New York contractor makes technology training a priority for success

Benchmark BIM training software gives drafters 3D capability to advance business

FAIRFAX, Va. – Roadblocks can be frustrating, and when it comes to business, they can cost a company thousands of dollars. Technology plays an important role in either hindering a company’s success or giving it a boost to the next level. In the world of the unionized sheet metal and air conditioning industry, technology is the most important tool for companies aiming for success in a slightly improving economy.

The Benchmark building information modeling (BIM) training software is the feather in the cap of sheet metal education. Members can be trained and certified on the system, a three-dimensional collaborative drafting program that allows skilled union workers to design heating and air conditioning systems, and take the technology with them to their contractor for continual on-the-job training. The trainee, with their employer’s approval, can then use the software at no cost to the company. With 160 training centers across the country, many in rural areas, workers can’t always make it to one of 39 training centers accredited to train and certify in BIM.

“It got to the point where we had two guys drafting on it, and eventually, everyone was drafting on it,” said Al LaBella, owner of Blue Diamond Sheet Metal in Medford, NY. “We had some issues we needed help with, and I was at a crossroads as to if I was going to buy a whole new drafting program or use Benchmark to its full capabilities.”

In coordination with Local #28’s training center in Jamaica, NY, the International Training Institute (ITI), the education arm of the sheet metal and air conditioning industry, brought the little-used contractor on-site program to Blue Diamond Sheet Metal in December. Through the program, Benchmark training is given to SMART (Sheet Metal, Air Rail and Transportation) members in their own work environments, allowing experts to instruct trainees how to use the software in the best way for the company and to its full capabilities.

At this contractor on-site training, the ITI provided 33 hours of in-house training and certification for all 10 members of the company’s drafting department. Two senior drafters ­– Ed Wirth and Larry Shrivers ­– also were qualified to become on-site trainers at the facility, giving LaBella the flexibility he needs to hire skilled drafters and have Wirth and Shrivers train them in Benchmark on site.

“I wanted to have people who are qualified who are going to be here for their careers. Because of that, if I go to hire someone who doesn’t have Benchmark background, I have trainers here,” LaBella said. “There’s a partnership there. We’re contractors, but we use the SMART labor.”

For LaBella, having the ITI come in-house to train and certify his workers was the only way to go.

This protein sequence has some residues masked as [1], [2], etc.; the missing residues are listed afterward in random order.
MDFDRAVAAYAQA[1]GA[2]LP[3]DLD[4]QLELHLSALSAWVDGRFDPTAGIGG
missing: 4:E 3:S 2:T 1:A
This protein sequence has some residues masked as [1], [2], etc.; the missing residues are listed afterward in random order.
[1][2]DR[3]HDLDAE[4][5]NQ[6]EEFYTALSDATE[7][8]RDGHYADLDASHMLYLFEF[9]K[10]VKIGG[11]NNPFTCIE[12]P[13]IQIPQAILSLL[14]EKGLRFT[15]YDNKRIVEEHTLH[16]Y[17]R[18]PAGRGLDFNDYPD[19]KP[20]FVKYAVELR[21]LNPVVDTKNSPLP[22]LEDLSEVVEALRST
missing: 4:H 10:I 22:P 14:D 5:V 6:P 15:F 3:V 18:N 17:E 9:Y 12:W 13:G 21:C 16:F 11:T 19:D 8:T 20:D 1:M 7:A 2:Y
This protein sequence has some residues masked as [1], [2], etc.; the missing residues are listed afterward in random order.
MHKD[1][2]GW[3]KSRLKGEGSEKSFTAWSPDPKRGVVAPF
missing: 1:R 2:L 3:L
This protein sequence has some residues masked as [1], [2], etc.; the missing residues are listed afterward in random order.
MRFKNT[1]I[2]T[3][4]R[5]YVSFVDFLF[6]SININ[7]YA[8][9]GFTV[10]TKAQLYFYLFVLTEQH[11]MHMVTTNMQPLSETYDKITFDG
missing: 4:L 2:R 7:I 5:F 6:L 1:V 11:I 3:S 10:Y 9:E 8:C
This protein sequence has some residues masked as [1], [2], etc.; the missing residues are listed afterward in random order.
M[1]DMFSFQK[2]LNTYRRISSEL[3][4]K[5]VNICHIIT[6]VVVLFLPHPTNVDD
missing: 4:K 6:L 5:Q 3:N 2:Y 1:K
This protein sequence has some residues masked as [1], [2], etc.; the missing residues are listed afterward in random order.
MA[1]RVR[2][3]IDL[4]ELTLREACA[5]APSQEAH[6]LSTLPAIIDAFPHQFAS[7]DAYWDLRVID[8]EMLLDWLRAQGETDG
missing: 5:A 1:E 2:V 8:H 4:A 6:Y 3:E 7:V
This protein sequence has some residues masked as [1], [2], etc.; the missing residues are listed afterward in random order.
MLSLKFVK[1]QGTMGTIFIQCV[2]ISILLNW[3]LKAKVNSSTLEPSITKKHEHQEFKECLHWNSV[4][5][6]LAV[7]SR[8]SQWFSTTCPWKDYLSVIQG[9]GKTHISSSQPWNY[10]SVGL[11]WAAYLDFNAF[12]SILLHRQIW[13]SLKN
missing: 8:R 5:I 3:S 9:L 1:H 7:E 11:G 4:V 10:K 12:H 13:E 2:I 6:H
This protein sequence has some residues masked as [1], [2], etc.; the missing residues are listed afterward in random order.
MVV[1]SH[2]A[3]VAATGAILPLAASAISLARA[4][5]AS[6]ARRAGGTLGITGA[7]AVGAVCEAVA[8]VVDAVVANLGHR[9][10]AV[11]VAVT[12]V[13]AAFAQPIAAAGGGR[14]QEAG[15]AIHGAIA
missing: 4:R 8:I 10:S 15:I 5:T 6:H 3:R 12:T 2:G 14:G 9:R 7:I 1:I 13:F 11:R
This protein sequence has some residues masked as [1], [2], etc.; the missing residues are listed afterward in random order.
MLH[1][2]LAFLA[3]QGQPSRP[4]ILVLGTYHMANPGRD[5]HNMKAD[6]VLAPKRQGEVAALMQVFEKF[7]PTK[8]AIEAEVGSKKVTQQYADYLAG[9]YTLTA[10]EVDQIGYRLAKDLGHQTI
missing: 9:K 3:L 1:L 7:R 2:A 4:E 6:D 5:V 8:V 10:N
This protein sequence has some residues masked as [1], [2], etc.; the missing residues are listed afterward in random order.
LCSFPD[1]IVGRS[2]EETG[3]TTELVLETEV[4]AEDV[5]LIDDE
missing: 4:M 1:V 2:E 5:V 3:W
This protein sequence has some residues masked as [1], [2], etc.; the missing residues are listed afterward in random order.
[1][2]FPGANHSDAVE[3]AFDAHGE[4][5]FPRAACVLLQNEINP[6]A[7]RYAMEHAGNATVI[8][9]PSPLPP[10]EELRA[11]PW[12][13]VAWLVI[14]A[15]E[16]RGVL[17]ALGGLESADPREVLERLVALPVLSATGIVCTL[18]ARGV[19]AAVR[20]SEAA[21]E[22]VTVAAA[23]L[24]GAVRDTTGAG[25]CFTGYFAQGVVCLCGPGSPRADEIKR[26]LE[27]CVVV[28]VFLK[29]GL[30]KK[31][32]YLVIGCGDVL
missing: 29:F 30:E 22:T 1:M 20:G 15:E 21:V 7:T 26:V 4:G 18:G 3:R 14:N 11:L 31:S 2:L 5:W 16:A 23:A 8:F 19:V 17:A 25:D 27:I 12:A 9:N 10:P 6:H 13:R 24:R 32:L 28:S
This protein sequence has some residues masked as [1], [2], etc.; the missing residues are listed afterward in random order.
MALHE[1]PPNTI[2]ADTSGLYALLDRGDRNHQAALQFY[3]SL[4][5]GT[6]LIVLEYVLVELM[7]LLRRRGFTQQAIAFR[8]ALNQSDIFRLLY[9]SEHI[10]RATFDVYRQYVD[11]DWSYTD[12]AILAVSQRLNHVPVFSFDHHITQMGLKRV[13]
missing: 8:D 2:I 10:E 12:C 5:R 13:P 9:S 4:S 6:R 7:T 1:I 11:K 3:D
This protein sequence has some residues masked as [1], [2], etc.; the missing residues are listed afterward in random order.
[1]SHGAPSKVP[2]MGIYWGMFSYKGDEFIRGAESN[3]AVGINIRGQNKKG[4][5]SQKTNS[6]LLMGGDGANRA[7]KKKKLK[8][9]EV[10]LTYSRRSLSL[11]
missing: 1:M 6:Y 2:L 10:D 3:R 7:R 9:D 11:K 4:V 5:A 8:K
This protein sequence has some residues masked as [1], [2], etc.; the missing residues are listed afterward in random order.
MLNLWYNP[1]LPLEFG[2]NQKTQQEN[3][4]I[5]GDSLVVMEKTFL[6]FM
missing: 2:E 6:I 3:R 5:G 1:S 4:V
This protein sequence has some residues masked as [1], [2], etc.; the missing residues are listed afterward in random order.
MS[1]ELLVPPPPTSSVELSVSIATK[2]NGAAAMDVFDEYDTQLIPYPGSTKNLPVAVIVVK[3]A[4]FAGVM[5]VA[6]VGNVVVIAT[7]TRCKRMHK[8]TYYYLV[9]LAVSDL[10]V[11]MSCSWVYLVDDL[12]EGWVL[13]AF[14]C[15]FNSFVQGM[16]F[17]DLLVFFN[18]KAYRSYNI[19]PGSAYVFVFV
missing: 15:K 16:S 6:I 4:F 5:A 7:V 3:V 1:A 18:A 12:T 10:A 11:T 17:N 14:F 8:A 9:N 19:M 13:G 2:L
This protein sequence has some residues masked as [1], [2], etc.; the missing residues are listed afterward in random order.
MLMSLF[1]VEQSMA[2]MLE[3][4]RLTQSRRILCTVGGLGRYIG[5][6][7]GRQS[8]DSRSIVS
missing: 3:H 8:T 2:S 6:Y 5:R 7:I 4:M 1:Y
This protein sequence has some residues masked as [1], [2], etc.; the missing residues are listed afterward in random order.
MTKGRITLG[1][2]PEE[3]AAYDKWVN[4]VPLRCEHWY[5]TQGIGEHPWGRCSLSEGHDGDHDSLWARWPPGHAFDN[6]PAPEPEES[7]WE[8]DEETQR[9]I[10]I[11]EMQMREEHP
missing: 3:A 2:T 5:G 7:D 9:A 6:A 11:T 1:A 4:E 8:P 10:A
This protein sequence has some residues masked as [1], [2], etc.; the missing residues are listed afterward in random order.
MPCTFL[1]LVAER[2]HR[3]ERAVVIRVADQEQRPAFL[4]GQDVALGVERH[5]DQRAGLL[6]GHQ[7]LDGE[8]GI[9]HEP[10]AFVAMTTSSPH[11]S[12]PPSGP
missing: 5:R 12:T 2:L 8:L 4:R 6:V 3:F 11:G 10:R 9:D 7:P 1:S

“If you don’t get the ITI staff in your building, you’re not going to maximize its capability,” LaBella said. “It gave my people the opportunity to ask the questions, get answers and use those skills without the pressure of finishing a drawing.”

The success of the first training at Blue Diamond Sheet Metal only proved to the ITI the model they set into place is working.

“I think it will become more popular as more people become more aware of this avenue,” said Ron McGuire, ITI’s BIM program coordinator, who conducted the training in New York. “We’re trying to figure out what’s the best avenue to get our members certified. This is another avenue they can use to their advantage.”

The ITI has traveled to train workers before. The concentrated welding program took homemakers, masons and cable installers, among others, in the Southeast and trained them in three weeks to become entry-level welders. The workers filled hundreds of positions needed for major nuclear plant projects in the region, and the concentrated program filled a need by putting members to work and giving the contractors a skilled work base.

“It’s specialized, but the ITI does offer contractor on-site training for SMART members. It’s another avenue to service the industry where it’s needed,” said Michael Keane, ITI’s director of BIM technologies. “It’s an unconventional avenue, but it’s still an avenue. If there are people at the contractor who are capable it’s really a powerful tool for the contractor and the workers.”

More than 15,000 apprentices are registered at training facilities in the United States and Canada. The ITI is jointly sponsored by SMART, the International Association of Sheet Metal Air, Rail and Transportation Workers (formerly the Sheet Metal Workers’ International Association) and the Sheet Metal and Air Conditioning Contractors’ National Association (SMACNA).

ITI supports apprenticeship and advanced career training for union workers in the sheet metal industry throughout the United States and Canada. Located in Fairfax, Va., ITI produces a standardized sheet metal curriculum supported by a wide variety of training materials free of charge to sheet metal apprentices and journeymen.

For more information about ITI, visit or call 703-739-7200.

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